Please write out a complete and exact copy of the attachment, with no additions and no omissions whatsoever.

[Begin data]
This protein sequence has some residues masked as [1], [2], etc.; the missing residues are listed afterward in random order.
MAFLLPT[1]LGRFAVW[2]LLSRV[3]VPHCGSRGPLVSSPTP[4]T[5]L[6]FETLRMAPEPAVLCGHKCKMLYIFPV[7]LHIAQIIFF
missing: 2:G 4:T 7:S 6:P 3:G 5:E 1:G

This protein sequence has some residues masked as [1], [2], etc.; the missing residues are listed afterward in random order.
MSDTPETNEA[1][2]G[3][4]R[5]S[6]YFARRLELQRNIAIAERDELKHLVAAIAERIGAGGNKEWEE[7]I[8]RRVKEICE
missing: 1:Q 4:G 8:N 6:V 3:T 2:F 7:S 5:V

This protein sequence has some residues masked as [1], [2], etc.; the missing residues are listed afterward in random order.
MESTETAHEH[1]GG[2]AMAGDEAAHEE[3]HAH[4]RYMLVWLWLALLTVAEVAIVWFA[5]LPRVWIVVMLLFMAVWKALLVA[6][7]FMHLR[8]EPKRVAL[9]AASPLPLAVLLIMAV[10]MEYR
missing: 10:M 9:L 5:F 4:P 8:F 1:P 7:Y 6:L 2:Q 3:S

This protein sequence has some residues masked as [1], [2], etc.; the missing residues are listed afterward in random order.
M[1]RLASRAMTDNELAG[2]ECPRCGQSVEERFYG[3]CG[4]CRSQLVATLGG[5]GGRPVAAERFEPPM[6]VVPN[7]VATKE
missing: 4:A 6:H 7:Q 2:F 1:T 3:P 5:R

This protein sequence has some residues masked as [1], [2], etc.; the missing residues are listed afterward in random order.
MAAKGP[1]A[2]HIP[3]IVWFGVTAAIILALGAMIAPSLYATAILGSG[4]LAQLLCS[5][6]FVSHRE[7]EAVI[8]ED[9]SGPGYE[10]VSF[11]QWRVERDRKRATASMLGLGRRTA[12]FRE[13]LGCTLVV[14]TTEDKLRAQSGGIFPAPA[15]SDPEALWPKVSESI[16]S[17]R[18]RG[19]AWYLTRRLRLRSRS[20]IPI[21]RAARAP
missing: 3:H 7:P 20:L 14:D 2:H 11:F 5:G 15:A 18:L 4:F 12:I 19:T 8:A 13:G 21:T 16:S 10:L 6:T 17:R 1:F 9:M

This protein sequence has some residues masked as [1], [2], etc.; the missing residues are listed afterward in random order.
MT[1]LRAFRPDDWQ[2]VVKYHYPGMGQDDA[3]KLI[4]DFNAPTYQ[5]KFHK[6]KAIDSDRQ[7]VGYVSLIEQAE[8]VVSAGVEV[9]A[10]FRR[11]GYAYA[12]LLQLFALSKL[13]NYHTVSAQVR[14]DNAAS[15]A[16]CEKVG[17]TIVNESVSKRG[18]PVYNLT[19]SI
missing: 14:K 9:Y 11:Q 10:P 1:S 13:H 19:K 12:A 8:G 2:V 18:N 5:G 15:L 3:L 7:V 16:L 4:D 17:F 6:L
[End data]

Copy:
This protein sequence has some residues masked as [1], [2], etc.; the missing residues are listed afterward in random order.
MAFLLPT[1]LGRFAVW[2]LLSRV[3]VPHCGSRGPLVSSPTP[4]T[5]L[6]FETLRMAPEPAVLCGHKCKMLYIFPV[7]LHIAQIIFF
missing: 2:G 4:T 7:S 6:P 3:G 5:E 1:G

This protein sequence has some residues masked as [1], [2], etc.; the missing residues are listed afterward in random order.
MSDTPETNEA[1][2]G[3][4]R[5]S[6]YFARRLELQRNIAIAERDELKHLVAAIAERIGAGGNKEWEE[7]I[8]RRVKEICE
missing: 1:Q 4:G 8:N 6:V 3:T 2:F 7:S 5:V

This protein sequence has some residues masked as [1], [2], etc.; the missing residues are listed afterward in random order.
MESTETAHEH[1]GG[2]AMAGDEAAHEE[3]HAH[4]RYMLVWLWLALLTVAEVAIVWFA[5]LPRVWIVVMLLFMAVWKALLVA[6][7]FMHLR[8]EPKRVAL[9]AASPLPLAVLLIMAV[10]MEYR
missing: 10:M 9:L 5:F 4:P 8:F 1:P 7:Y 6:L 2:Q 3:S

This protein sequence has some residues masked as [1], [2], etc.; the missing residues are listed afterward in random order.
M[1]RLASRAMTDNELAG[2]ECPRCGQSVEERFYG[3]CG[4]CRSQLVATLGG[5]GGRPVAAERFEPPM[6]VVPN[7]VATKE
missing: 4:A 6:H 7:Q 2:F 1:T 3:P 5:R

This protein sequence has some residues masked as [1], [2], etc.; the missing residues are listed afterward in random order.
MAAKGP[1]A[2]HIP[3]IVWFGVTAAIILALGAMIAPSLYATAILGSG[4]LAQLLCS[5][6]FVSHRE[7]EAVI[8]ED[9]SGPGYE[10]VSF[11]QWRVERDRKRATASMLGLGRRTA[12]FRE[13]LGCTLVV[14]TTEDKLRAQSGGIFPAPA[15]SDPEALWPKVSESI[16]S[17]R[18]RG[19]AWYLTRRLRLRSRS[20]IPI[21]RAARAP
missing: 3:H 7:P 20:L 14:D 2:H 11:F 5:G 15:A 18:L 4:F 12:I 19:T 8:A 13:G 21:T 16:S 10:L 6:T 17:R 1:F 9:M

This protein sequence has some residues masked as [1], [2], etc.; the missing residues are listed afterward in random order.
MT[1]LRAFRPDDWQ[2]VVKYHYPGMGQDDA[3]KLI[4]DFNAPTYQ[5]KFHK[6]KAIDSDRQ[7]VGYVSLIEQAE[8]VVSAGVEV[9]A[10]FRR[11]GYAYA[12]LLQLFALSKL[13]NYHTVSAQVR[14]DNAAS[15]A[16]CEKVG[17]TIVNESVSKRG[18]PVYNLT[19]SI
missing: 14:K 9:Y 11:Q 10:P 1:S 13:H 19:K 12:A 8:G 2:V 18:N 5:G 15:L 3:L 7:V 16:L 4:D 17:F 6:L